Monorail sighting

One of the UP monorail coaches atop a test track (and somebody here just got ...into filters, hehe)

One of the UP monorail coaches atop a test track (and somebody here just got …into filters, hehe)

I have written about my fascination for trains and rail travel in this blog–from finding one’s way in an elaborate railway system during a vacation to surviving the morning rush hour here at home. While I have yet to experience extensive rail travel, and can only dream to see what this ‘architectural historian with a penchant for railroad stations‘ has seen, my infatuation for the railway system remains. Besides the romance that surrounds train travel, it has to be one of the most efficient forms of mass transit–hauling off commuters by the cars and escaping the horrible traffic on the roads.

More than a month ago, the Philippine Railways page in Facebook (oh, why did it take so long for me to know you had a page?!) revealed that new monorail coaches had arrived in the University of the Philippines in Diliman, Quezon City. According to the report, the state university and the Department of Science and Technology developed it–it being dubbed the Automated Guideway Transit System.

For now, the coaches just run along a 465-meter test track and if successful will be used to cover routes of the jeepneys in the sprawling campus. And then maybe onto other routes. (Granted that it continues to be funded and won’t go the way like this Caloocan to Clark PNR Northrail. What could have been an immense improvement and convenience in commute to the public now appears to be a long, abandoned stretch of tracks being claimed by the surrounding foliage.)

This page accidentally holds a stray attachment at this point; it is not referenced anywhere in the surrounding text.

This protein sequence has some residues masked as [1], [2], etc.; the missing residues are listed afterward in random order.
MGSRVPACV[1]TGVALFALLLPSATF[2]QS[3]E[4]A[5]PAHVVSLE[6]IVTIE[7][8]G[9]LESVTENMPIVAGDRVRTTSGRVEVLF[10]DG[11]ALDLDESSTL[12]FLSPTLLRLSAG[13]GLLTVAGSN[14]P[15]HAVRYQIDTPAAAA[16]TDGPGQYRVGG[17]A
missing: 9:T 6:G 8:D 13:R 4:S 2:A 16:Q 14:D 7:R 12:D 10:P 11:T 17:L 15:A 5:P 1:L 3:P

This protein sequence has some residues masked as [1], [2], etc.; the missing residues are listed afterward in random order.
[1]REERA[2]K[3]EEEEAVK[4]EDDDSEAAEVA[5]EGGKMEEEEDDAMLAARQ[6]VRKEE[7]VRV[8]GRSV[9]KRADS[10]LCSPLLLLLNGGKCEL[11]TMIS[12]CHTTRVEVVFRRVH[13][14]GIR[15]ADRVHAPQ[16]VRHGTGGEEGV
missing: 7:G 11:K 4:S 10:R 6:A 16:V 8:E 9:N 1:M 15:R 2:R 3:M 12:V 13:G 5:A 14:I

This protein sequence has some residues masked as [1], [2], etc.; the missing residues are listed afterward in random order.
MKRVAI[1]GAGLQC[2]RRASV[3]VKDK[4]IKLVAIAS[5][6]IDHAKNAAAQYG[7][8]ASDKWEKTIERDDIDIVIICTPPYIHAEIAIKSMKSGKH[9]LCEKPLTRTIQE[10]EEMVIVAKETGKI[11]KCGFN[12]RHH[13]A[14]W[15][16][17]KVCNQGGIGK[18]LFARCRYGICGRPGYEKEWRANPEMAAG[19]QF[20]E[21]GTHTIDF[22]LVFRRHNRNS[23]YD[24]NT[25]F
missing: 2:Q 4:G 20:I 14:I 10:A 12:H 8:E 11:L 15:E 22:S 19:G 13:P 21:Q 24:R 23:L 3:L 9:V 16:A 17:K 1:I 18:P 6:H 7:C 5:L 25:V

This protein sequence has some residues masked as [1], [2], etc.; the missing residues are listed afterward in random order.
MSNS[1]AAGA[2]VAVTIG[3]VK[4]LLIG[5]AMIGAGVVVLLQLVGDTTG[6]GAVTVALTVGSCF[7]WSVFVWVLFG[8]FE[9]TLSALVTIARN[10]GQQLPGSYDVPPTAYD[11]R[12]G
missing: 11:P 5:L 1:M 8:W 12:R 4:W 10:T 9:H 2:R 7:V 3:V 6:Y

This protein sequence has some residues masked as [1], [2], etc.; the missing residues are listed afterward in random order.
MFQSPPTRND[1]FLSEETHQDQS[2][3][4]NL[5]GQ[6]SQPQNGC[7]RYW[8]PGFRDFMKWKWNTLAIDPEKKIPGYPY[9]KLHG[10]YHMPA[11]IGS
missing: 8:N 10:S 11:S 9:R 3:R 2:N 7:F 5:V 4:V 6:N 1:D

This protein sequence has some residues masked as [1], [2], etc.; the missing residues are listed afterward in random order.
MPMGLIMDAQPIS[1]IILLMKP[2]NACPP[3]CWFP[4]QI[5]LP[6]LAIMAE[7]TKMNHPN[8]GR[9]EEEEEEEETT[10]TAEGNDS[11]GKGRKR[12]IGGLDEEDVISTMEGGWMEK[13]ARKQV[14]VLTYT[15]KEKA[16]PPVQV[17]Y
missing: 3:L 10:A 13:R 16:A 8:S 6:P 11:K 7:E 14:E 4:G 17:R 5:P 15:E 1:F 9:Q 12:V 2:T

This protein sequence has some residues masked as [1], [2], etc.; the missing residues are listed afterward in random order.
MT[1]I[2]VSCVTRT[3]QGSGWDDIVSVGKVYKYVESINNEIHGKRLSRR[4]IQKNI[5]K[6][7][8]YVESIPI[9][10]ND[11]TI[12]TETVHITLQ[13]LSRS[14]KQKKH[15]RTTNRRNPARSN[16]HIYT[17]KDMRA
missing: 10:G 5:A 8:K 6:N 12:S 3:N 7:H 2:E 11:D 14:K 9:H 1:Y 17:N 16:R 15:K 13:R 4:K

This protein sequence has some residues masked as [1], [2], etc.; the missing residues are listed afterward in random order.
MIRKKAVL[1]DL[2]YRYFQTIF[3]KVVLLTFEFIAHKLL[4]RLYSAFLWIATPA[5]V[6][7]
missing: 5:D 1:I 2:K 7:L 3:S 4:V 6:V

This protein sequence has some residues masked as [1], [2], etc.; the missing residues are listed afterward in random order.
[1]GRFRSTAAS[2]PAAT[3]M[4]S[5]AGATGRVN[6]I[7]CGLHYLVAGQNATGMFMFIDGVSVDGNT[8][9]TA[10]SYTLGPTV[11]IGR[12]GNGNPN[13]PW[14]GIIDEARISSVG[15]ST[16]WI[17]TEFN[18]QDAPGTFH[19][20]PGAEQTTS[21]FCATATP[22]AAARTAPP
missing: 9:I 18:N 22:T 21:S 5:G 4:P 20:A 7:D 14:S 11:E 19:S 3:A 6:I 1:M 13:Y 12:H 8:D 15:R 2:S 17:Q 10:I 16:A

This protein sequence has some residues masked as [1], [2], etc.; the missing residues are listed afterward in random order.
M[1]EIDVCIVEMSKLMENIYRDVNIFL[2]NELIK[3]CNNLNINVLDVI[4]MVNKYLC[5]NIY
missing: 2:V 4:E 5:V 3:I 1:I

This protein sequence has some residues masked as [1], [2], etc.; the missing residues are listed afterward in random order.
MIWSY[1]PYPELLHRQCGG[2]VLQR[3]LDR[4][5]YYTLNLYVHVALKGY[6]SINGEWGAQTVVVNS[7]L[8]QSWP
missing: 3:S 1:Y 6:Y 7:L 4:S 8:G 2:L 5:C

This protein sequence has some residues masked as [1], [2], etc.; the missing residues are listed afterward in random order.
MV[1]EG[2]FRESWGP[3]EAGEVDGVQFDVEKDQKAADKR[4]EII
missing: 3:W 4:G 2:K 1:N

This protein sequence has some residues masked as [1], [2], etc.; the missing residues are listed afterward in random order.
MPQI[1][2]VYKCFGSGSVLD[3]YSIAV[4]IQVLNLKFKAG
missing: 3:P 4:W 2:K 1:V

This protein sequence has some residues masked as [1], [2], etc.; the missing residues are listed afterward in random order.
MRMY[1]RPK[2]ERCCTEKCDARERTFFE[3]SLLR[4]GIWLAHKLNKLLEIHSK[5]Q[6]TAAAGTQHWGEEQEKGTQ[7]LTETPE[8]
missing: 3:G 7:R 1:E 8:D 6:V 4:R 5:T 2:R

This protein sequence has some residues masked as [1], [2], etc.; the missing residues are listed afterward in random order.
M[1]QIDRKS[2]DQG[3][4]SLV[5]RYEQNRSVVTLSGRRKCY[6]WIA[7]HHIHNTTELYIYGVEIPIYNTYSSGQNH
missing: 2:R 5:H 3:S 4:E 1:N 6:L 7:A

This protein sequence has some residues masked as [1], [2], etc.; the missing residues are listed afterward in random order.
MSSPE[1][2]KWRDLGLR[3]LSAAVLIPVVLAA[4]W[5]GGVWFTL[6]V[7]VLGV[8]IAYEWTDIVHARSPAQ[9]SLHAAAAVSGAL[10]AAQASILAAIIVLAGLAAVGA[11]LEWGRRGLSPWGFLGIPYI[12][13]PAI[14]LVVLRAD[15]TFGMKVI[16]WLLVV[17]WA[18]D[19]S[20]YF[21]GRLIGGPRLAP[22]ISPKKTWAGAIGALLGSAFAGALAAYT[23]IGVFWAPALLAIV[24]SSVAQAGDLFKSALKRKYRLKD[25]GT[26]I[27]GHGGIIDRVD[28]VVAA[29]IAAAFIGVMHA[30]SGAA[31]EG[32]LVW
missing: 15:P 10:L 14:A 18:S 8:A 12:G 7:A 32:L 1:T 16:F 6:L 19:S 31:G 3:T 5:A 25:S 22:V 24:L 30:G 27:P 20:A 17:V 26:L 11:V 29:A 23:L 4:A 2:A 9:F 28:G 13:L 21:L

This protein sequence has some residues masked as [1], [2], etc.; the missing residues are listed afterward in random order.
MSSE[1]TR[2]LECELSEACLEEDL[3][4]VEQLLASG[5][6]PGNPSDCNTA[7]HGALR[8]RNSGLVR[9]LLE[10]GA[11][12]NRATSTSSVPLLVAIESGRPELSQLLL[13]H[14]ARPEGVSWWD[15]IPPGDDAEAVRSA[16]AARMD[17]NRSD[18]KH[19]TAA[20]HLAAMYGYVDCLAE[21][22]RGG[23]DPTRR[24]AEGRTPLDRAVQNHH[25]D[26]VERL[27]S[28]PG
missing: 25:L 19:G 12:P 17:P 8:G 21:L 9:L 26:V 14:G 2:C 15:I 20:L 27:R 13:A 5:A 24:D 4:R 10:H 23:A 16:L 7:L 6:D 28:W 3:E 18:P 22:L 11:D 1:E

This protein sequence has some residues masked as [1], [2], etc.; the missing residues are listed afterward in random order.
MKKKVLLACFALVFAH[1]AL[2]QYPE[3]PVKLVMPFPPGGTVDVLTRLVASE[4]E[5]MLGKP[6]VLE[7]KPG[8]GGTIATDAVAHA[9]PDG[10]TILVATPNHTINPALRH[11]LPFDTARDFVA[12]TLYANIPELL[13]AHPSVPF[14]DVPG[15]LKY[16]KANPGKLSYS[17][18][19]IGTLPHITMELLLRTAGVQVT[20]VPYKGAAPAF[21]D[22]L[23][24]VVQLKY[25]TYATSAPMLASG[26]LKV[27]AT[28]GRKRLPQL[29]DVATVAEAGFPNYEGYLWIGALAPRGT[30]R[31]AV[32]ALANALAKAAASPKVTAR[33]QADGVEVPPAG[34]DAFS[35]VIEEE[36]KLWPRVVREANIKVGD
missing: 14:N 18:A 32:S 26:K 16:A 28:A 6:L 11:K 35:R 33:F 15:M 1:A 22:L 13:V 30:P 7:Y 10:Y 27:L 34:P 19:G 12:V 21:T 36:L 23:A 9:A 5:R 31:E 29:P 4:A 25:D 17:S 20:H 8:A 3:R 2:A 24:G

The country doesn’t have a fully automated transit system yet, neither do we have a monorail. And the potential of a new train line will excite any railway enthusiast (I am not alone in this, right?) and so before Christmas eve, on the way to my mom’s house, P passed by Katipunan Ave. then onto C.P. Garcia, before we reached University Ave. we could see the elevated track. We followed it and ended up in Jacinto Street near the Veterinary building, where the small coaches rest at the end of the test track. “Go, get out and take a closer look.” My dear husband knows what makes my heart skip a beat. I got out of the car, took photos and oohed and aahed like an infatuated fan. Here’s hoping that next year, the technology gets more fine-tuned and the groups behind this project continue to get financial support.

Hello, monorail

A coach on the 465-meter test track. Not much to look at now, but here’s hoping the government continues to fund this project

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